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Is Australia ripping off Australians with high partner visa fee?

Immigration cost is pushing Indian migrants to look for partners in Australia. Source: Wikipedia Commons

'They’re taking advantage of people’s relationships'

If you’re an Australian citizen who marries someone who is not an Australian resident, you may have to fork out a big amount of money to get your partner here. A partnership visa in 2016 comes with a hefty $6,865 application fee, one of the highest in the world.

The UK charges less than half that for an equivalent visa – $2,428 AUD – and the US charges less than a third – $1,477 AUD.

If your partner has children, each one will cost another $2,370.

“It’s enough to make you never want to come back,” one Australian with a foreign partner told us.

The steepest price rise was announced in December 2014 under the Abbott government, but that already followed a series of significant increases. Five years ago the application fee was just $1,735.

Migration agent Zeke Bentley from The Migration Place says it doesn’t make sense for the partnership visa fee to be rising faster than any of the other fees. “They’ve all been going up, but nowhere near this particular one, ” he told SBS.

“If there’s any place where they shouldn’t be trying to gouge out an immigration fee, it’s when an Australian wants their loved one to live here,” he said. “It affects an Australian’s right to be with their partner… they’re taking advantage of people’s relationships.”

“A more appropriate one to crank would be business visas,” Mr Bentley says.

When the government announced the most recent 50 percent increase in partner fees, it also announced a one per cent increase in business fees.

The Department of Immigration and Border Protection told SBS they don't receive any of the money raised from these fees, it goes into general government revenue. The Migration Institute of Australia says the fees should be linked to the services so that service standards improve.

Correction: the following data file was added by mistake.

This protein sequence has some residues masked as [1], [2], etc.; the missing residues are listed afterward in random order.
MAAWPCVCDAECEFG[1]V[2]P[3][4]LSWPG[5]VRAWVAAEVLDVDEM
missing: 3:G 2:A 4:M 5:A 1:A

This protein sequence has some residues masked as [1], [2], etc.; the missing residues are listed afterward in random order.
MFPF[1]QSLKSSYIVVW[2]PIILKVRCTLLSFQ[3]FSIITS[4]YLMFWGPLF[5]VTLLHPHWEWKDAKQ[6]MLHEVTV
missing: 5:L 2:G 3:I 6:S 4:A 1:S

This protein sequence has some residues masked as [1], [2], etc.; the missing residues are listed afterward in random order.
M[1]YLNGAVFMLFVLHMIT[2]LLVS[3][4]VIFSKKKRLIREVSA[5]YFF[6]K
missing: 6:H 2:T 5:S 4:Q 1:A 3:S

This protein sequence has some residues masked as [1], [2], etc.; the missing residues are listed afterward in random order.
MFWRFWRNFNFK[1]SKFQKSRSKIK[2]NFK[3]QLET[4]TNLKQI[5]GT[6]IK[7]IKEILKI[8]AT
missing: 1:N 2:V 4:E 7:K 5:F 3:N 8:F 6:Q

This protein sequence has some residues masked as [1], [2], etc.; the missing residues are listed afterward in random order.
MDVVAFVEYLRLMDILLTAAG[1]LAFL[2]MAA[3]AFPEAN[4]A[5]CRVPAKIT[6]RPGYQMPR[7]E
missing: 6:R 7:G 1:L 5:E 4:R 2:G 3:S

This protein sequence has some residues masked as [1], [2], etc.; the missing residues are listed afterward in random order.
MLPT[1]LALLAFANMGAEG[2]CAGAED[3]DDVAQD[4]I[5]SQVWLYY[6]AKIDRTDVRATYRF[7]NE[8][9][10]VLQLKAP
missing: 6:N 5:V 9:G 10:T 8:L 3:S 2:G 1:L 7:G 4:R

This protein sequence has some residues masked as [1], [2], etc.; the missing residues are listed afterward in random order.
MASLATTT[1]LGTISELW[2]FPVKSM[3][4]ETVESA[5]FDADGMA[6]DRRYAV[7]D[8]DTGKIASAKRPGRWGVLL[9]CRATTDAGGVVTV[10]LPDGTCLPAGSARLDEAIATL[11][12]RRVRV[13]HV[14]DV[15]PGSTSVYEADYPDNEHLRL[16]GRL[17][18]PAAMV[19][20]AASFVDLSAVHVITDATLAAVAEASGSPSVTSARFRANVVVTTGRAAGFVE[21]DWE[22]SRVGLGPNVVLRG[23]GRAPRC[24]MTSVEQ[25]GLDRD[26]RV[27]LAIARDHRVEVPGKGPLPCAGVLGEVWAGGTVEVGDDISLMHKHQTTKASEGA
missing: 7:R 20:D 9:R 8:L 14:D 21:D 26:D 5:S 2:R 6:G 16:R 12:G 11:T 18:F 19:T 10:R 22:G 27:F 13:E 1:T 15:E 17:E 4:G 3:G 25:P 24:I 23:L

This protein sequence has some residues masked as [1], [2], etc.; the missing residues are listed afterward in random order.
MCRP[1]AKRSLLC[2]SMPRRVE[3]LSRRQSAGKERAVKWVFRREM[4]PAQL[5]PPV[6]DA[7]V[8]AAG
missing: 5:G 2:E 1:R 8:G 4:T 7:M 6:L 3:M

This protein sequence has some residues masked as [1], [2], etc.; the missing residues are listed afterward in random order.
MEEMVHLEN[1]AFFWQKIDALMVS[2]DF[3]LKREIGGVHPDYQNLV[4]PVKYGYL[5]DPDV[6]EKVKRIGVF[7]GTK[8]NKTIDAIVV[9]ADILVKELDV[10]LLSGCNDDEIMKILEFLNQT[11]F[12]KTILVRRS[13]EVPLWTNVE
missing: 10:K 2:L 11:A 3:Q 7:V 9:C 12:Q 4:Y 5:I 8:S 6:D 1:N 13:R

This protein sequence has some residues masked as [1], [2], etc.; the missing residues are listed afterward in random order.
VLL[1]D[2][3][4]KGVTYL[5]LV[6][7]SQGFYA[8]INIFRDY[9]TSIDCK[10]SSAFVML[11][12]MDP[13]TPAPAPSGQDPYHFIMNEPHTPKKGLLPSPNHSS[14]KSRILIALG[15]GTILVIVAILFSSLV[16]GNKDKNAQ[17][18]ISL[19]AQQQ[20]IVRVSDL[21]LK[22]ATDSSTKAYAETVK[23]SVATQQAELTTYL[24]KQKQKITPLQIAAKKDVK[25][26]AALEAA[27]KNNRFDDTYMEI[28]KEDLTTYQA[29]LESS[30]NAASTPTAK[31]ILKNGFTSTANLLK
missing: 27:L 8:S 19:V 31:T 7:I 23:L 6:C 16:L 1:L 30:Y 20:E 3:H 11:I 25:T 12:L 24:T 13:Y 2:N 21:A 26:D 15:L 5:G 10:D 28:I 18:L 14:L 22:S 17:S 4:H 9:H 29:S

Mr Bentley said the government has also been making the process more difficult. Wait times have increased to 12 months or more, and options for bridging visas are limited, meaning it’s increasingly difficult for couples to be together in Australia while they wait.

The department told SBS it aims to finalise 75 per cent of visas within one year of application, but they sometimes run out of visas.

"Strong demand for partner visas, in excess of the number of places available in a programme year, has led to processing times exceeding the service standard in some cases," a spokesperson said.

The department said applicants are able to access Medicare benefits as soon as they apply, and in "most cases" permission to work in Australia was also granted, when it is applied for. 

M. Bentley said waiting times are sometimes so long that health checks performed at the time of application expire and need to be re-performed before visas can be granted.

On top of the visa fees, couples face airfares, health checks ($300), police checks ($50-150) and potential migration agent or lawyers’ fees ($3,000-5,000). If a couple of children are involved who also require visas, the cost of merely relocating to Australia can exceed $25,000.

Mr Bentley said the increase in prices has meant that more people are preparing applications without a representative or lawyer, leading to increased rejection rates and more work for the immigration department.

Official figures show roughly 80 percent of applications are successful, with thousands refused or withdrawn each year. If an application fails, the department doesn’t provide a refund.

SBS understands the department searches social media and other public records to verify partnership claims, sometimes suggesting applicants withdraw if they suspect the relationship is a sham.

Applications can be even more onerous on same-sex partners, who may have to go to increased lengths to prove their relationship is genuine. They are often not able to rely on a marriage certificate.

SBS is aware of one case where the department initially rejected an application from a same-sex partner who came from a prominent Middle Eastern family. Representatives had to explain to the department why there was no public evidence of the relationship in a country which still has the death penalty for homosexuality. 

The money and the waiting time can be stressful for couples, Mr. Bentley said, and that's especially true when applications are refused and you're undertaking the process independently.

"It's hard not to be emotional when you get a call from an officer to say your relationship isn’t genuine," he said. 

Mr. Bentley told SBS he didn't expect the hike in fees to feature in the current election campaign. While immigration was a hot-button issue, he said, fee hikes and departmental efficiency won't be what's on voters' minds.

"Inevitably boat people will be," he said.